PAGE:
In an age before the camera hung from many a neck, the portrait painter and sculptor were the means by which a person’s image was preserved. Such artists sought to capture the essential element or the vital characteristic of their subjects.
Those who painted or sculpted Martin Luther often portrayed him with the Bible. Lucas Cranach, a friend of Luther, at least twice painted him with the Bible in his hand. In the “Age of Reformation” by Kaulbach, Luther is likewise depicted holding an open Bible. And the sculptors Schadow, Rietschel, and Siemering all cast the Bible as the vital element in Luther’s life.
Four hundred and fifty plus years ago, God graciously joined His divine agency, the Bible, and a human instrument–Martin Luther. The Book made the man, and through this man God restored to many men His inspired Word. Take the Book away from Luther and what is he? Take the man away from the Book–cow him, gag him, kill him–and what becomes of the Bible? Perhaps not what it became–the people’s Book.
Before Luther the Bible had become virtually a lost book. Hardly anyone owned one. Laymen had to seek permission form church officials even to read one. The church had given the people so many substitutes–legends, traditions, superstitions, regulations–that the Bible became unimportant to most. Certainly its central topic as then understood was not Christ Jesus.
As a university student Luther had opportunity to read and study the Bible. But he did not then understand its elemental truth that the righteousness of God is revealed and given to the sinner by grace through faith in Jesus Christ. The Holy Spirit caused the scales to fall from his eyes when Luther perceived that he could not make himself righteous by his doing for Christ, but that he was declared righteous because of what Christ had done for him.
That day Jesus became his personal Savior! In that hour the gates of heaven swung open to him and he looked straightway into the loving heart of God. That moment truly gave Luther the Bible!
Seeking The Glory Of God
Henceforth the Book became to him his guiding light and absolute authority. It taught him that the human heart is woefully wicked and totally corrupt; that man by nature is spiritually dead in sin. How then could salvation possibly be by human work or decision? With the Bible in his hand, he concluded with St. Paul that sinners are “justified freely by His (God’s) grace through the redemption that is in Christ Jesus” (Rom. 3:24).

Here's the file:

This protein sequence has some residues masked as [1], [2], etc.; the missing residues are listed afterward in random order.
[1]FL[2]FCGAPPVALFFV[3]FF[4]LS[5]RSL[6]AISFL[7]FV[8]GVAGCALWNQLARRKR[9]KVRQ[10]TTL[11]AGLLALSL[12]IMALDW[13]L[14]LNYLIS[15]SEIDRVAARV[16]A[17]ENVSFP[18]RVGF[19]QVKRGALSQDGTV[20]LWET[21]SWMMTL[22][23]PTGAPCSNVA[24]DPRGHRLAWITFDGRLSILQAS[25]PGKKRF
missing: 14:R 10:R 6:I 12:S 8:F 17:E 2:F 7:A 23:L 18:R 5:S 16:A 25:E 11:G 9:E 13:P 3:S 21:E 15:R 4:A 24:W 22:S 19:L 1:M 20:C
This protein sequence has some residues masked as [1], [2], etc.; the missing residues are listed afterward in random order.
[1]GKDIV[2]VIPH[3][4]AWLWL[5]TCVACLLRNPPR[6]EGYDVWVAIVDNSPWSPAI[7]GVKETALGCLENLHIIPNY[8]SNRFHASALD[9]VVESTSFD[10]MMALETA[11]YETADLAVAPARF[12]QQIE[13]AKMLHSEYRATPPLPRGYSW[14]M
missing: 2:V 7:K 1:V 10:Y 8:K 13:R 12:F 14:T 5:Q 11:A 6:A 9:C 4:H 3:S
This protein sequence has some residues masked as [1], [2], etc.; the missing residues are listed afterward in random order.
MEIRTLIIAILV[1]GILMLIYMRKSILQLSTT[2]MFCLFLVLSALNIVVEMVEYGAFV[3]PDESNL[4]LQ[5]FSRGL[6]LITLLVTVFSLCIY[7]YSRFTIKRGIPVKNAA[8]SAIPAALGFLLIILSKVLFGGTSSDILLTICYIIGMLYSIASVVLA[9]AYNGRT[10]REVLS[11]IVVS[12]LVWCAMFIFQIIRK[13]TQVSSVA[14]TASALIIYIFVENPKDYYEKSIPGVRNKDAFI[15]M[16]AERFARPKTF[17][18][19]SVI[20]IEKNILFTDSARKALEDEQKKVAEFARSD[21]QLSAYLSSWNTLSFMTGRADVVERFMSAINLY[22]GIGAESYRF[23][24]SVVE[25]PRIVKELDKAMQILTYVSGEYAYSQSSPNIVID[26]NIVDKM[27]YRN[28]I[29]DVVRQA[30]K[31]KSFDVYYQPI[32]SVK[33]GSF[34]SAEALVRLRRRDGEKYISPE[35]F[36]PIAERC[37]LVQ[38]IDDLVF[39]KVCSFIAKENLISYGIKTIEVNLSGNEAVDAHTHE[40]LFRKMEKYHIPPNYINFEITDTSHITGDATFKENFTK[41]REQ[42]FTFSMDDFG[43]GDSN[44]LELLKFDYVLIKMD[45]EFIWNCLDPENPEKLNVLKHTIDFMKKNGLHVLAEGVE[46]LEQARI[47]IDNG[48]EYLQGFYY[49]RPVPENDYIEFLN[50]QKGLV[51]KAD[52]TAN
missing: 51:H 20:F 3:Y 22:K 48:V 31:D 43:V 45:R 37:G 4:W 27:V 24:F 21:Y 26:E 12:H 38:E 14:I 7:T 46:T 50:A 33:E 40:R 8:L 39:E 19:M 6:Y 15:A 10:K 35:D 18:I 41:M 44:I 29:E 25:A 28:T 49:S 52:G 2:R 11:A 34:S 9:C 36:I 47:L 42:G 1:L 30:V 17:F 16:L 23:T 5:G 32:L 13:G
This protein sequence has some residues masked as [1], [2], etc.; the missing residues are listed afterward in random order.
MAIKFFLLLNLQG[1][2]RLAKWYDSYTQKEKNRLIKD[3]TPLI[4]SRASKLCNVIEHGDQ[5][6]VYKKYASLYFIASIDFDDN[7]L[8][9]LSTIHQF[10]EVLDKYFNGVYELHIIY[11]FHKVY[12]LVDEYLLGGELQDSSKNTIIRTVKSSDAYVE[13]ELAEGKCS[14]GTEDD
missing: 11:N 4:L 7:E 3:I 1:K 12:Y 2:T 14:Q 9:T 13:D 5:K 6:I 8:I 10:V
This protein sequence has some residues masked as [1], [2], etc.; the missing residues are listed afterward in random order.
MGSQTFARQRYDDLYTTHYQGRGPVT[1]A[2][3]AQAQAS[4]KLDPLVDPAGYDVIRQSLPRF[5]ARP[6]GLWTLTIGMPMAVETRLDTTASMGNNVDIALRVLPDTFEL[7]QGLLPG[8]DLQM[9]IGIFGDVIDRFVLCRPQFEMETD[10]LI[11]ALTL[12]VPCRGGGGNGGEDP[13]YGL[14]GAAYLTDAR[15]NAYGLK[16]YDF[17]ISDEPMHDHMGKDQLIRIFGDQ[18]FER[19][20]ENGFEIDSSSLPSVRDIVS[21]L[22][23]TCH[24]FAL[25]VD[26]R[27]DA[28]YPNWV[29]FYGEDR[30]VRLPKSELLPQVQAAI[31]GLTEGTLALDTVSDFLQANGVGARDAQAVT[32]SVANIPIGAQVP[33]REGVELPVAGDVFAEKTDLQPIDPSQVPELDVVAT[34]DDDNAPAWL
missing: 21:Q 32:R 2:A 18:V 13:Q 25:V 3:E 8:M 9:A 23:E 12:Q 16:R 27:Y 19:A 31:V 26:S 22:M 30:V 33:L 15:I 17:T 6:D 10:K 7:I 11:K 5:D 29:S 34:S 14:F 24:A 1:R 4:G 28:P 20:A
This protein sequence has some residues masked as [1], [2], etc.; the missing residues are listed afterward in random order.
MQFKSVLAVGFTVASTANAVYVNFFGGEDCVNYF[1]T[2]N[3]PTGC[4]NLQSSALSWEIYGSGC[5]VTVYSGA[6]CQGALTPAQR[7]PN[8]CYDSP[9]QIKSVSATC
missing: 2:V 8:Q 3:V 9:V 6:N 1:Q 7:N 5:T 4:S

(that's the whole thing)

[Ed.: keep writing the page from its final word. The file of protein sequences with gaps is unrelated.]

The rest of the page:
It was Luther who penned the famous statement which has become our banner and rule: “The Word of God shall establish articles of faith, and no one else, not even an angel” (Smalcald Articles, Art. II).
Small wonder then that Luther called Psalm 119 his own psalm and the ABC’s of all Christians. The Book in his hand became God’s Word engrafted in his heart: “Oh, how I love Your law! It is my meditation all the day” (v. 97); “through Your precepts I get understanding” (v. 104a); “for by them You have given me life” (v. 93b).
If there is danger today of again losing the Book, it is surely not because of a lack of copies. Today there is a dearth of reading and meditating. Today, even most of those who do read do not find the Savior and do not relate all it says to Christ. Today most do not heed the Bible’s divine truths. Clearly, continuing reformation is needed.
Martin Luther sought no stone monuments to his name. He sought the glory of God. The Book was graciously given to him. He made it his treasure and gave it to his people.
By gracious inheritance we have God’s Word to freely read, study, ingest, and believe. Only in doing these things do we become worth remembering–monuments to the glory and grace of the living God.
The Book has been restored! Let the reformation continue!
–Pastor David Fuerstenau